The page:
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Iowa elections officials see surge of challenges to voter registration files
One official said the spike of challenges may have been inspired by a 2020 election results denier who spoke in Iowa recently
DES MOINES — Hundreds of recent Iowa voters’ registrations have been challenged in at least two of Iowa’s most populated counties this week, numbers that local elections officials said are extraordinarily higher than usual.
Iowans are able by state law to challenge voter registration information, if they believe the information is incorrect or fraudulent.
Local elections officials said they typically receive roughly a handful of challenges to voter registrations each election cycle.
But this week, one individual challenged 570 voters’ registration information in Black Hawk County. In Linn County, another 119 voters’ registration information was challenged, according to local elections officials.
Joel Miller said in his 15-plus years as Linn County Auditor, the office has received a total of three voter registration challenges prior to the 119 that were filed this week.
By 5pm on 8/30 @lc_elections recd 119 voter registration challenges. After each registrant has been served notice, a 10 minute hearing will be scheduled, i.e., 1190 minutes = +/-3 days. Challengers need to be present. @IAStartingLine https://t.co/WbWCQvn6Bi— LCAuditorPress (@LCAuditorPress) August 31, 2022
Black Hawk County Auditor Grant Veeder said the office has “infrequently” received voter registration challenges in the past, but “probably never more than 10 at a time.”
Veeder and Miller said the challenged registrations mostly belong to recent Iowa voters whose status has been moved to inactive, meaning they likely did not vote in the 2020 election.
In Black Hawk County, all but two of the 570 challenged registrations were to voters whose status was inactive, officials there said.
Miller said it appears that a majority of the registrations that have been challenged belong to voters who have moved out of state.
And many of the challenged registrations may have been canceled after this fall’s election anyway, Veeder said. In Iowa, a voter’s registration is canceled when an individual does not vote in two consecutive elections. Among those 570 challenges in Black Hawk County, 324 would have been canceled early next year if those individuals do not vote in November.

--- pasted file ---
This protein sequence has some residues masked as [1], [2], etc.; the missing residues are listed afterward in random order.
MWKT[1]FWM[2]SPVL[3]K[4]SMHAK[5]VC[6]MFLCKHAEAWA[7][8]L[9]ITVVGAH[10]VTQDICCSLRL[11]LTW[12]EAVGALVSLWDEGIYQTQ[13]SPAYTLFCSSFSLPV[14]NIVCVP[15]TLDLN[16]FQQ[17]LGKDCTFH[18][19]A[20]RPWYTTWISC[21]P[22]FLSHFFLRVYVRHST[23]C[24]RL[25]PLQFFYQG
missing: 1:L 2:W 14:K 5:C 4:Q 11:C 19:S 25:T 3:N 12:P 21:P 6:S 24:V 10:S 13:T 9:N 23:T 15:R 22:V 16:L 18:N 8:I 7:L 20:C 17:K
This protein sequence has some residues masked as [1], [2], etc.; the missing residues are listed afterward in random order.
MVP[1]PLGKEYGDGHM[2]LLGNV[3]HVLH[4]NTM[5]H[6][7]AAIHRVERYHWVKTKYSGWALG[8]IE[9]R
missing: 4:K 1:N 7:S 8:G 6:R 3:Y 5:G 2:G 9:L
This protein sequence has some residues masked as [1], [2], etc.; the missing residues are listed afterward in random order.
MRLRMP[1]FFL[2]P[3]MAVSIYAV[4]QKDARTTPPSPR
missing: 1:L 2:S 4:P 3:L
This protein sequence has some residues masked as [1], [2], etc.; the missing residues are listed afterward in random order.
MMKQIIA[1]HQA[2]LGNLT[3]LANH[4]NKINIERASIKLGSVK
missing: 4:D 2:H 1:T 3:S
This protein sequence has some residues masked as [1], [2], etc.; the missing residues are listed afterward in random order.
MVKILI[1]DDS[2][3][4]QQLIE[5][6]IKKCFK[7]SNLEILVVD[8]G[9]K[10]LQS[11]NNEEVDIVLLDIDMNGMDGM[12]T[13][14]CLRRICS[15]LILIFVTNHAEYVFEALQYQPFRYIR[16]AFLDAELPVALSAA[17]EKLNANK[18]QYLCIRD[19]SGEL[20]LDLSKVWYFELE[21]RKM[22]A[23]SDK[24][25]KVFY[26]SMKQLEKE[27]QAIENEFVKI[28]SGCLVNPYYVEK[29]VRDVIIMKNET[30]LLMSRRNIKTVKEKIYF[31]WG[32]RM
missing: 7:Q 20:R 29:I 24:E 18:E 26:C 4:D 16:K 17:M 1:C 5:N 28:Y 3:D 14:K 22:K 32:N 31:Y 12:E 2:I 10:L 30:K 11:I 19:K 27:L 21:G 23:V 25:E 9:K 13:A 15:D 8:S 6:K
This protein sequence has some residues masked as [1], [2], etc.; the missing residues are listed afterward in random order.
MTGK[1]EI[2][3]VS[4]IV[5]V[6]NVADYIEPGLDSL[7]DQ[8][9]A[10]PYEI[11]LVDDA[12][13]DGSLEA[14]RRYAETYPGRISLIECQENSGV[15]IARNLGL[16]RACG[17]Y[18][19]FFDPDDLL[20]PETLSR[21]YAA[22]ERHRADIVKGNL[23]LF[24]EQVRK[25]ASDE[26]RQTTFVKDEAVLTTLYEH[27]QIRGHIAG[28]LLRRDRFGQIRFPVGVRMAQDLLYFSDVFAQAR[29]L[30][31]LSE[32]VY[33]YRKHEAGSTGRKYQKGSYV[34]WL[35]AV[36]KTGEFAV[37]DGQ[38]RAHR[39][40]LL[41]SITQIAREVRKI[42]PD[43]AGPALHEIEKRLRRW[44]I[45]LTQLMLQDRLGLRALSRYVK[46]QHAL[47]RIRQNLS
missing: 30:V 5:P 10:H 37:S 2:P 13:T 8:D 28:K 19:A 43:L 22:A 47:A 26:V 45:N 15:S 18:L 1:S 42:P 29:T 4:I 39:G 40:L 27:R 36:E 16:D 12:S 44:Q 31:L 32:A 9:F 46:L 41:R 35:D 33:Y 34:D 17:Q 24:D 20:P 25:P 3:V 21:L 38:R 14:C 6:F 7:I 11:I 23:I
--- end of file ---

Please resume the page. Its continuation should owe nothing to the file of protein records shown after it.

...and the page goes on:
Elections officials in Polk and Woodbury counties did not respond to requests for information Thursday. Scott County Auditor Kerri Tompkins said her office has not received any voter registration challenges.
Challenges inspired by recent guest speaker
Miller said the exponentially higher than usual number of voter registration challenges may have been inspired by a recent speaker in Iowa who, without evidence, questions the accuracy of the 2020 presidential election results and encourages individuals to flood local elections officials with voter registration challenges.
The liberal political news site Iowa Starting Line recently reported on Dr. Douglas Frank’s remarks on July 27 in Independence, Iowa, to a group called Iowa Canvassing, which on its website bills itself as a “grassroots group of volunteers keeping Iowa voter rolls clean for fair and trusted elections.”
The Gazette reached out to Iowa Canvassing, and will update this story if the group responds.
Frank, a former math teacher from Ohio who travels the country speaking to groups, in his remarks to Iowa Canvassing made the widely disproved accusation that there has been “massive election fraud.” He blamed a conspiracy theory involving Jewish billionaire philanthropist George Soros, Hillary Clinton and Facebook founder Mark Zuckerberg, according to Iowa Starting Line.
Dozens of court challenges and dozens of state elections officials have investigated and found no measurable voter fraud in the 2020 presidential election. Former President Donald Trump continues to make claims to the contrary, without evidence.
State law requires the opportunity for a 10-minute hearing for any Iowa voter whose registration has been challenged. Miller and Veeder both said because it appears most of the challengers are to inactive voters — including many who appear to have left the state — they do not expect many hearings to take place. Both said they are planning for a limited number of hearings, and will adjust their schedules if needed.
The voter registration challenges create an extra duty for local elections officials just as they are preparing for the Nov. 8 elections, Miller and Veeder said.
“Receiving this volume of challenges is not something we would prefer to address when we are getting very busy with an upcoming general election, especially when all of the voters involved have already been given inactive status, and many of them will have their voter registration canceled after the Nov. 8 election,” Veeder wrote in an email to The Gazette.
A spokesman for Iowa Secretary of State Paul Pate, the state’s top elections official, acknowledged the unusually high voter registration challenges and expressed faith in county auditors to conduct the challenges as prescribed by state law.
“We trust that county auditors, in consultation with their county attorneys, will work to thoroughly review each challenge and make a determination of the challenged voters’ qualifications in accordance with Iowa law,” Iowa Secretary of State spokesman Kevin Hall said in an email to The Gazette.
Hall also pointed Iowa voters to sections on the Iowa Secretary of State website that address “myths and misinformation” about elections.
Any eligible Iowa voter, regardless of their registration status, can register to vote at any time, including on Election Day at the polls.
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